Saturday, 16 March 2013

Newton by the Sea

Newton by the Sea

Low Newton by the Sea is situated between Dunstanborough and Beadnell on the Northumberland coast.  It is almost completely owned by the National trust and has a small open-ended square of cottages overlooking miles of unspoilt beach. The village itself is an 18th Century fishing village boasting a pub, the ‘Ship Inn’, which reputedly dates back to the 1700’s.   St Mary's church, which dates from the end of the 19th century, is situated on the outskirts of the village and is an unusual building.  The church, originally purchased in kit form, is constructed from corrugated steel sheeting and features pretty stained glass windows.  The village is picturesque and regarded as a hidden jewel along the coast.

Parking is quite limited with a small municipal car park located just before the village entrance.  However, from here you can pick up one of the numerous walks to either the north or south of the coast.  Both directions provide many photo opportunities from rocky outcrops and crags to several wildfowl parks and nature reserves.  Newton Point, Beadnell Bay and Seahouses lie to the north whilst the imposing ruins of Dunstanborough castle can be seen to the south.

In 1313, Earl Thomas of Lancaster, cousin of Edward II of England began construction of a massive fortress. By the time of his execution in 1322, the castle was substantially complete. John of Gaunt improved the castle in the late 14th century as the Duke of Lancaster.  In the Wars of the Roses, the castle was held for the Lancastrians in 1462 and 1464. The damage done was not made good and the castle fell steadily into decay.  The castle is now owned by the National Trust and in the care of English Heritage.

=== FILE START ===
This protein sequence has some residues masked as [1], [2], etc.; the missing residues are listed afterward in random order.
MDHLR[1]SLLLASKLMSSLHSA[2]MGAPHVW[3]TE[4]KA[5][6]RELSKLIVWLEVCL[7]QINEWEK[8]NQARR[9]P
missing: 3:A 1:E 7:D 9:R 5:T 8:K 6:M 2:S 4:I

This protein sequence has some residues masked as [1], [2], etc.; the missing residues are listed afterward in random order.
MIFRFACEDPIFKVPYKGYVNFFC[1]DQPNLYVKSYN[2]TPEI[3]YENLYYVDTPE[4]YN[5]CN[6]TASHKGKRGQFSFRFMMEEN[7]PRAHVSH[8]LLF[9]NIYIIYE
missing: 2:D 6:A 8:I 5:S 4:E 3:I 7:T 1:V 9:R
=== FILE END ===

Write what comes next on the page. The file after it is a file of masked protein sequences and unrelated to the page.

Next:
The present castle encloses the entire 11 acres (4.5 ha) headland. A long wall punctuated by two rectangular towers (the Constable and Egyncleugh towers), two turrets and a large twin-towered gatehouse at the western corner protects the southern approach. From the gatehouse, the wall carries northward along the hilltop to a rectangular turreted watchtower, known as the Lilburn Tower.

The twin-towered gatehouse served as the principal residential block of the castle. It is composed of two tall D-shaped towers; the gatehouse-keep is a masterpiece of 14th century castle design. Each tower was of four stories, and was originally capped by four turrets about 80 feet (24 m) above ground level. Gates at each end protected the long gate passage and two soldiers' barracks line the passage at ground level. On the first floor, the gatehouse was divided into three rooms, with the central one controlling the portcullis mechanism. On the second floor above ground level there was a large room running across the entire width of the gatehouse, comprising a hall and chambers.

Newton by the Sea is an ideal spot for walks and hikes to the north and south of the Northumberland coast and for photo opportunities - the wilder the weather the better.

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